Massachusetts Supreme Court Grants Injunction In Newborns Ballot Question Case
State House News Service
The Supreme Judicial Court intervened on Thursday to allow supporters of a ballot question seeking to guarantee newborns access to life-saving medical care to begin collecting signatures in spite of Attorney General Maura Healey’s decision last week not to certify the initiative petition.
Justice Dalila Wendlandt granted the Massachusetts Newborn Protection Coalition a preliminary injunction, directing Healey to publish a summary of the petition and Secretary of State William Galvin to release the blank petition signature forms while the legal challenge proceeds in the court. The ruling will allow proponents, led by Bernadette Lyons, to being collecting the more than 80,200 voter signatures required by Nov. 17 to advance to the next stage in the process of qualifying for the 2022 ballot.
Wendlandt’s decision stated that the decision to grant the injunction was made in agreement with all parties and without making a determination on the likelihood of the plaintiffs’ success. Lyons, the wife of MassGOP Chairwoman Jim Lyons and chair of the Massachusetts Newborn Protection Coalition, celebrated the victory.
“There’s nothing at all ambiguous about a law guaranteeing newborns access to medical care, and we’re glad the state Supreme Judicial Court agreed to grant us a preliminary injunction so we can move forward,” Lyons said. “Now the hard work begins, and the people behind this initiative petition are eager to get started.”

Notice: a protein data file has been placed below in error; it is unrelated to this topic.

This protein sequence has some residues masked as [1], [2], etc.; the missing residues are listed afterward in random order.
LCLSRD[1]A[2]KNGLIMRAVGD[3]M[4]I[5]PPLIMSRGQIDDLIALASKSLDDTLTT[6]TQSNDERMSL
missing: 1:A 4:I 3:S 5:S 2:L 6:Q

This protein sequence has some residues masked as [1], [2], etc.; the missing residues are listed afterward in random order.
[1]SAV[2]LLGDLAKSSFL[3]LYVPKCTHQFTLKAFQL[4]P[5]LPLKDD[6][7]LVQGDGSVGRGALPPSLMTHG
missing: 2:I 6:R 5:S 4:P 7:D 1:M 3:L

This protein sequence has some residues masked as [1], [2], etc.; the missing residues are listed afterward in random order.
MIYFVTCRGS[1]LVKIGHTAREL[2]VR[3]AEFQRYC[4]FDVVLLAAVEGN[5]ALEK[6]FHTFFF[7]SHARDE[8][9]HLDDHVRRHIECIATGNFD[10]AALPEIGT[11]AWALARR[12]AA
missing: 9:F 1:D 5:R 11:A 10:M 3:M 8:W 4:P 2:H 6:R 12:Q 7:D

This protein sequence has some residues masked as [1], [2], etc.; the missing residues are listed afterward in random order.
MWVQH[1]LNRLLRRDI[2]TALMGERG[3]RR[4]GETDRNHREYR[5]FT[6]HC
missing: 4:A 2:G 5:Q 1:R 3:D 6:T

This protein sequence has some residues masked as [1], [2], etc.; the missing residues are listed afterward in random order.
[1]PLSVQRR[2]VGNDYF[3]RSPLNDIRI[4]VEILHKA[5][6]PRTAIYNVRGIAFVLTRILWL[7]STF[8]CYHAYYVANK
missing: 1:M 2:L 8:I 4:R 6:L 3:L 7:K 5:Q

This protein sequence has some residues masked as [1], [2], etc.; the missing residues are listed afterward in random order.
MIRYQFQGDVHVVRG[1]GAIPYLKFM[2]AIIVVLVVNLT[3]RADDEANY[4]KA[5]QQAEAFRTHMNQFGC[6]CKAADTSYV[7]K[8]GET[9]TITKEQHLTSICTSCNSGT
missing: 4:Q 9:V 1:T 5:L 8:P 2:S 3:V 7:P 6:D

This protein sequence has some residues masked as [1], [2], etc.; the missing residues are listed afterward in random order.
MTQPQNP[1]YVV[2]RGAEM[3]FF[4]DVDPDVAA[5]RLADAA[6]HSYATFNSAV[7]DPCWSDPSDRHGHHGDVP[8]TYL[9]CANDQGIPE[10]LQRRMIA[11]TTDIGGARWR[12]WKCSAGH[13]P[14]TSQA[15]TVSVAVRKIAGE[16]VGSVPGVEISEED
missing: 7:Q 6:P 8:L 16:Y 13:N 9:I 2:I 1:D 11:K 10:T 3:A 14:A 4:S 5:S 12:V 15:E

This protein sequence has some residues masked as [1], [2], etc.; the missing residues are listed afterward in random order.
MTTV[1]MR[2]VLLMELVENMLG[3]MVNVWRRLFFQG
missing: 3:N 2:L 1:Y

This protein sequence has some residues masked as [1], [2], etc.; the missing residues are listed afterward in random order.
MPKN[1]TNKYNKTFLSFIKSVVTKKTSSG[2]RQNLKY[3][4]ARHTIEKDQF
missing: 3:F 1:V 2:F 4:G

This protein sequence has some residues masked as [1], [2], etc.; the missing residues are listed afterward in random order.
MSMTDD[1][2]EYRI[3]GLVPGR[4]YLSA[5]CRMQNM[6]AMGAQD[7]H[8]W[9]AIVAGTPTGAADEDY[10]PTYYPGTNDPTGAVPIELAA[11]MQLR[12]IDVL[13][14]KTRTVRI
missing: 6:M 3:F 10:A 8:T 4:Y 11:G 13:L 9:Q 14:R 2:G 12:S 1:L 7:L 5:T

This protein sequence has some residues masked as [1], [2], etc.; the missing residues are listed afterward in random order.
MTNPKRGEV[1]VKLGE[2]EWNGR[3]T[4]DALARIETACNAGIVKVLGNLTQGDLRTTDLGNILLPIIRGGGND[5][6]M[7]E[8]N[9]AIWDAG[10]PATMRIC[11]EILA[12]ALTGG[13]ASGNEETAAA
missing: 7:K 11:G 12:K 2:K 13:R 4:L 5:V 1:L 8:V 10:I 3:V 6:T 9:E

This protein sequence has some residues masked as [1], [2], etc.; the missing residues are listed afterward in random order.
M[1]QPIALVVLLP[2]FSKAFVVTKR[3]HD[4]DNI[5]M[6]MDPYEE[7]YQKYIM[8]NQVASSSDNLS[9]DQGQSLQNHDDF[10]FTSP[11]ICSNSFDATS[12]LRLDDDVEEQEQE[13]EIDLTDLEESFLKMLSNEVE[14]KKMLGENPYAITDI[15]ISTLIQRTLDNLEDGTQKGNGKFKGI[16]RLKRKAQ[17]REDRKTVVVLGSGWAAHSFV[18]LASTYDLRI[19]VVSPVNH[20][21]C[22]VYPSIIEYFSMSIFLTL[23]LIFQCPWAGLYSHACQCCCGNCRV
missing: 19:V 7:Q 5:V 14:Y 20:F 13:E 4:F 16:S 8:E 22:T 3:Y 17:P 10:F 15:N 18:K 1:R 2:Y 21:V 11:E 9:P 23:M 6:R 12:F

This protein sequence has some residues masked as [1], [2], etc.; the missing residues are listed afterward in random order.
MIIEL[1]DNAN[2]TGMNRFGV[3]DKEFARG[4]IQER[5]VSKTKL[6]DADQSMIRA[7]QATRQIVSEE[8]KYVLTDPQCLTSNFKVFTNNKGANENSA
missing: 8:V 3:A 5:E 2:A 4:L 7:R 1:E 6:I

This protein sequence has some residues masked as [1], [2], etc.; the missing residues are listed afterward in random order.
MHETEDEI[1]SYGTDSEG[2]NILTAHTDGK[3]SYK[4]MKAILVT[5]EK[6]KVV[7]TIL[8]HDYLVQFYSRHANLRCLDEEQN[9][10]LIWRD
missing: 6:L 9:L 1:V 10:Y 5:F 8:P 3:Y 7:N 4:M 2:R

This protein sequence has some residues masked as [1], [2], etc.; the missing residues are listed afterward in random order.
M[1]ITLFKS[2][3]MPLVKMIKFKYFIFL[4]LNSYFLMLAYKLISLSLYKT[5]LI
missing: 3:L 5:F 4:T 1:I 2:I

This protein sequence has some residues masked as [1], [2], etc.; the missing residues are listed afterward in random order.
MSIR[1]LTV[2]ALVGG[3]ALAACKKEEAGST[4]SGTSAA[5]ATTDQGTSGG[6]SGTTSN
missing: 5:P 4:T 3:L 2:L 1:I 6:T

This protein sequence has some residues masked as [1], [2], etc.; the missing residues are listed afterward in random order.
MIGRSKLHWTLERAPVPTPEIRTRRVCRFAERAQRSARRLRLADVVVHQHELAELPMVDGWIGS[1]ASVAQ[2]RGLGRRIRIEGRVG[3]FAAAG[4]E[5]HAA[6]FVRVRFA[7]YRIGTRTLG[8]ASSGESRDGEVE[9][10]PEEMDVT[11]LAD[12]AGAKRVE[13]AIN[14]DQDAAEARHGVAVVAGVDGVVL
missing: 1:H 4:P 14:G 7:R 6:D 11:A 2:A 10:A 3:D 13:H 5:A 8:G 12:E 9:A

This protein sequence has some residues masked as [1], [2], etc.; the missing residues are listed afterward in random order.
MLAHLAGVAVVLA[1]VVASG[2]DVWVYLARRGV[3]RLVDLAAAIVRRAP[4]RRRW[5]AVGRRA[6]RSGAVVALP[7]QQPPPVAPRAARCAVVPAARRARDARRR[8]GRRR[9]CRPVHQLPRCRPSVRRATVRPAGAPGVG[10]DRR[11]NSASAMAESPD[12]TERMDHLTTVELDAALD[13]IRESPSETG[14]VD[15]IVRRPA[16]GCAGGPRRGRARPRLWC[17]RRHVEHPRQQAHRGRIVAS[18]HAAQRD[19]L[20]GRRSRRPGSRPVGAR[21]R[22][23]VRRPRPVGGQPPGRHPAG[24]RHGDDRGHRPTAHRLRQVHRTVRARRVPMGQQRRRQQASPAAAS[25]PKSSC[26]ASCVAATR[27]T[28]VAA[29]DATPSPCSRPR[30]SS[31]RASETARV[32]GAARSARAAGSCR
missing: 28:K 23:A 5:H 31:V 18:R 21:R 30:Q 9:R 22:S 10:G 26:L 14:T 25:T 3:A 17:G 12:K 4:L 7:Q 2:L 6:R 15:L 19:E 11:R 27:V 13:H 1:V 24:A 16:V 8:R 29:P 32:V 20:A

Healey’s office last week declined to certify the initiative petition, concluding it was not in “proper form for submission to the people” because “its provisions are so ambiguous that it is impossible to determine, or inform potential voters of, the proposed law’s meaning and effect.” The one-sentence petition, which was filed in response an expansion of state abortion access laws in 2020, states that “if a child is born alive, all reasonable steps, in keeping with good medical practice shall be taken to preserve the life of the child born alive.” Healey’s office said the question failed to define “‘a child born alive” or what is required to ‘preserve the life of a child born alive,’ nor does it specify what ‘reasonable steps’ must be taken or who ‘shall’ take them.”